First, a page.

Hi Snowy, welcome to AZ.
Your post isn't overly large, don't worry about it.
You have a lot to deal with right now and you have every right to be heard here with patience and understanding. You've attempted to help quite a few people here since you joined, even on my own threads, so its only fair to take the time to give you a little feedback too.
Hopefully it'll help you out a wee bit!
I think i'll leave the most important thing Iíd like to say til last.
1) Your sister sounds like someone you admired, someone you looked up to. Us anxiety-prone folks like consistency, reliability, in others around us. Your sisterís moral strength must have been a source of comfort for you. Maybe even someone who's example in life gave you inner strength. For her to change so suddenly must not only be shocking and disappointing... on another level perhaps it also makes you question your own ability to read other people: ie. has she changed, or was she always this way but you merely never picked up on it? To a certain extent it shakes your faith in everybody - if your sister, such a strong and constant person, can change in front of your eyes, then who out there cannot?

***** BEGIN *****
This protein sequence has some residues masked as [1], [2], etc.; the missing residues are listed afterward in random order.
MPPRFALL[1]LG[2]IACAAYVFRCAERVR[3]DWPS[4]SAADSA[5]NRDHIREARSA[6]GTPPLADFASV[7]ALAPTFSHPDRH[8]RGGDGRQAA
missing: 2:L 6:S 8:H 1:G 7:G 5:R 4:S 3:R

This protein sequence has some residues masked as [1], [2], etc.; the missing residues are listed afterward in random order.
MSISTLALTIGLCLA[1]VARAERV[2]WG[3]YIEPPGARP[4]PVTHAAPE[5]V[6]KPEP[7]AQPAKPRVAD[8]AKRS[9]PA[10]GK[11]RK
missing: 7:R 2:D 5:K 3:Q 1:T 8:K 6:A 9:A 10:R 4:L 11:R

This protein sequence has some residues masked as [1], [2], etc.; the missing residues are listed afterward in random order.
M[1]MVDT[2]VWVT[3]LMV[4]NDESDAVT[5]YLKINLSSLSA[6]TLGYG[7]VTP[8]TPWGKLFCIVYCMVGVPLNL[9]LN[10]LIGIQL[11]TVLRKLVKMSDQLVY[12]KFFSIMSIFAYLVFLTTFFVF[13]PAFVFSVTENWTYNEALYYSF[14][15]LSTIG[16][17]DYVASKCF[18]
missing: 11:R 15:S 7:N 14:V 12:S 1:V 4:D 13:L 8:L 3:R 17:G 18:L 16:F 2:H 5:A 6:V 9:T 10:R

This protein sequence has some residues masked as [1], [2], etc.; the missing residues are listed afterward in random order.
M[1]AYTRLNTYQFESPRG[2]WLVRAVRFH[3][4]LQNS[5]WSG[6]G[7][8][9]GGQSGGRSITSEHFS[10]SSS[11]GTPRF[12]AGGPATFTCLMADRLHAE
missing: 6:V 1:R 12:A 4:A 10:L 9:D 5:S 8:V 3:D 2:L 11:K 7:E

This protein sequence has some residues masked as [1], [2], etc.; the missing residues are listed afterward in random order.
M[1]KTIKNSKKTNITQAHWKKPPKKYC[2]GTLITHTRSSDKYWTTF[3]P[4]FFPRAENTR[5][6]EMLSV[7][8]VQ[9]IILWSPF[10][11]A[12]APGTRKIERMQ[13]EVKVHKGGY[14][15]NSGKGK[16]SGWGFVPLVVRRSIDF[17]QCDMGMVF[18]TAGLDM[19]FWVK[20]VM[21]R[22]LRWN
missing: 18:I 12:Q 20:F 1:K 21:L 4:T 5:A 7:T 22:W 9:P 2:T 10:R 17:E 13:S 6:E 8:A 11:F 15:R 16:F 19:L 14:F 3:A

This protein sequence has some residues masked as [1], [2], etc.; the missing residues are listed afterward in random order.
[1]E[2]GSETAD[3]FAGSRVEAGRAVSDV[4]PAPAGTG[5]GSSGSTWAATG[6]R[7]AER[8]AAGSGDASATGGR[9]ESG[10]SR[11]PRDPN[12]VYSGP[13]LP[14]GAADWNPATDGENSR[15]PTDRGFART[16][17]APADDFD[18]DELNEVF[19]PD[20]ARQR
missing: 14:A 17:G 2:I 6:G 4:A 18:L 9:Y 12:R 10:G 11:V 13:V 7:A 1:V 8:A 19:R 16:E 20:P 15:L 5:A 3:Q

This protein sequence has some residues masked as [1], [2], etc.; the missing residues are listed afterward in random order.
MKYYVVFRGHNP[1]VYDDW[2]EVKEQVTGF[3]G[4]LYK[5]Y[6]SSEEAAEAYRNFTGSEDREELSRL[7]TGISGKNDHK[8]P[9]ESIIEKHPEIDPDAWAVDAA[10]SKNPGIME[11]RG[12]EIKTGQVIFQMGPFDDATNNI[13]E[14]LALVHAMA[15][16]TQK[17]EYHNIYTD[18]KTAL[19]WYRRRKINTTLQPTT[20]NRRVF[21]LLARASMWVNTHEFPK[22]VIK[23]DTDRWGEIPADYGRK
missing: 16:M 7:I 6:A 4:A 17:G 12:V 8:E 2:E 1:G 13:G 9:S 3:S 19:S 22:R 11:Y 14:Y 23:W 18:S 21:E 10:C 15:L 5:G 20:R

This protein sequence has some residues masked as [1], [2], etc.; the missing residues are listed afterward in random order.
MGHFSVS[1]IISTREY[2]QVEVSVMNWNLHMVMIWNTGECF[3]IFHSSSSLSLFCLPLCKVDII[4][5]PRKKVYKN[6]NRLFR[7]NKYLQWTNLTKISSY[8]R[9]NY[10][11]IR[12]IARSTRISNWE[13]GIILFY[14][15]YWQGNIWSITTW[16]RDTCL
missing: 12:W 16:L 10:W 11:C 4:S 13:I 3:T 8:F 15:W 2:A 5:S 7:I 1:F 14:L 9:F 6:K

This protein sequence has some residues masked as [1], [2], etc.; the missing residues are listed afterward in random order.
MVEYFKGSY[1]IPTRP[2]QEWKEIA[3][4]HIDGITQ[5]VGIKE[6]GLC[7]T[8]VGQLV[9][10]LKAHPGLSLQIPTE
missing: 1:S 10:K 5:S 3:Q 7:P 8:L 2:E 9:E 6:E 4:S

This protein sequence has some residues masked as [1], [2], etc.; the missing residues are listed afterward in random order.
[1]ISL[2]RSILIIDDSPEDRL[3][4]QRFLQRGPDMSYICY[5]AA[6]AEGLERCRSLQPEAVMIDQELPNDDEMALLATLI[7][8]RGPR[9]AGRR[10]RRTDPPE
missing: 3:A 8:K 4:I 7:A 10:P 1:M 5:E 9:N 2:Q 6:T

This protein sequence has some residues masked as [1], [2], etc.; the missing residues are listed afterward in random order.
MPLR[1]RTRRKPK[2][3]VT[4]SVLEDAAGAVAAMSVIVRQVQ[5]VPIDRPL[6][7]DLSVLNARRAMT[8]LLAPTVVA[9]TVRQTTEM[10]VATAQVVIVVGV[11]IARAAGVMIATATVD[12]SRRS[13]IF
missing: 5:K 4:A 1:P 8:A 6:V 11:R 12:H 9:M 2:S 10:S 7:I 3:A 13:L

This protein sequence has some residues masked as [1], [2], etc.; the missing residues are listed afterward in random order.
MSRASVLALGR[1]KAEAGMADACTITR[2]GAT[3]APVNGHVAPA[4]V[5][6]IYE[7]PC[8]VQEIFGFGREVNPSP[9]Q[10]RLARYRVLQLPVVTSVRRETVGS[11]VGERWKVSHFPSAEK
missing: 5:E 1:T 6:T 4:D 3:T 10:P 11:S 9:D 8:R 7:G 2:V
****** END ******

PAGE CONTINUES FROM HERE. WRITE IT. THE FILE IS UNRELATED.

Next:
Despite everything, it sounds to me like sheís a sincere person who has lost her way. If sheís 20 years older than you then she must be in her 40ísÖ I know that for many men thatís a difficult stage in life. You begin to realise that old age is breathing down your neck; you begin to question all the certainties youíd believed in during the course of your life. Sadly, many marriages seem to fail at this stage in life. Perhaps your sister is finding the transition to middle age difficult, stressful. It could be that the reserve of moral strength she had that guided her through life has - for now - deserted her. It certainly sounds to me like she isnít happy with the way she is behaving right nowÖ she sounds distressed. Its a shame.